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School choice: It’s personal

When it comes to learning, one size does not fit all, says Andrew Campanella of National School Choice Week. How he sees school choice benefiting students, teachers and families.

7 min read


School choice: It’s personal


School choice — long an issue of hot debate among education entities and policy wonks, with loyalties frequently divided along party lines.

But public support for it may be growing, according to a report from the Manhattan Institute. The organization commissioned a survey last fall of 5,000 voters from Pennsylvania, Ohio, Wisconsin, Michigan and North Carolina that included questions about school choice and charter schools. The survey found that 66-70% of respondents support publicly funded K–12 school choice. It also shows that between 51% and 62% of respondents support state funding of charter schools as an alternative to traditional district-managed public schools.

Today kicks off National School Choice Week. I spoke with Andrew Campanella, president of National School Choice Week and author of The School Choice Roadmap to get his take on the issue and hear about the benefits he has seen with students, families and schools. The following conversation has been lightly edited for clarity.

How can school choice help improve students’ physical and emotional wellbeing? 

The biggest misconception about school choice is that it is simply a set of sterile policy prescriptions. It’s so much more than that. It’s personal. It’s about basic humanity and respecting the importance of a child’s need to learn with dignity while pursuing his or her own happiness. I have met so many families who have been more than satisfied with the academics at their children’s schools, but who have also seen their kids struggle nonetheless because they just didn’t “fit in” at school, were mercilessly bullied, or were unhappy. This isn’t the fault of schools. It isn’t the fault of kids. It isn’t the fault of families. It’s just reality: one size doesn’t fit all, and that’s okay. But we can’t pretend that just because a school works well for most kids, the kids who are left behind don’t deserve opportunities to succeed and be happy. They do, and school choice facilitates that. I have met students who went from nearly dropping out and considering suicide at one school, to making the honor roll the next year at a different school. To say school choice can be life-changing is an understatement.

What about public school teachers? What’s the impact for them?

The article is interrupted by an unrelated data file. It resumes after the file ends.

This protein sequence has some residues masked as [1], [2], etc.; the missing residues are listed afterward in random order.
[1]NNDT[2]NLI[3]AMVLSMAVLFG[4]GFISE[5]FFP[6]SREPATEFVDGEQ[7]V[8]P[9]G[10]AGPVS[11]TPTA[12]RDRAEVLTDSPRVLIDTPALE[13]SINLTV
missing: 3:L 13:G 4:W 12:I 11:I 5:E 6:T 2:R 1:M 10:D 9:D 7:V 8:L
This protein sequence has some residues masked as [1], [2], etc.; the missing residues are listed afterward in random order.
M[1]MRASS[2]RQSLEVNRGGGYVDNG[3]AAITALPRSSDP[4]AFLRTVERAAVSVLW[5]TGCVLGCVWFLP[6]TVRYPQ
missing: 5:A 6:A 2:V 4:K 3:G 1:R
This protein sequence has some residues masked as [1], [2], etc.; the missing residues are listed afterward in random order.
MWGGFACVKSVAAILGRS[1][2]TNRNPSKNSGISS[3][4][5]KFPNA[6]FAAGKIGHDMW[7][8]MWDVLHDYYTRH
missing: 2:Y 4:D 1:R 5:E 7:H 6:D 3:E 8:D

Every educator knows that every child is unique, and that all children learn in different ways. Some of the biggest proponents of school choice I know are public school teachers. They support school choice not only because they have pride in the schools where they work, but also because they realize that even in a well-regarded public school, there will always be students who will be better served in different environments — and they want those kids to succeed, too.

By expanding the variety of schools in a community, teachers also see more employment options. They have better opportunities to find workplaces that best meet their needs, professional interests and talents.

And finally, school choice leads to stronger parent involvement in education. When parents actively choose their children’s schools, they are more likely to remain engaged. This helps facilitate strong partnerships between parents and teachers, for the benefit of individual students and schools as a whole.

What family wins have you seen in school choice? What states are doing it well?

I have met countless students who have shared with me how having school choice options changed the trajectory of their lives. I remember a grandmother of an elementary school student in Louisiana, who cried as she told me that her granddaughter never learned to read at her school. But when her granddaughter switched schools, she learned to love books. I met a young man in Missouri who told me that he just didn’t “fit in” at his assigned school, and his grades were struggling. He switched schools, his grades improved, and he found “a new home” in that school. These stories are everywhere, and they are what motivate me in my work.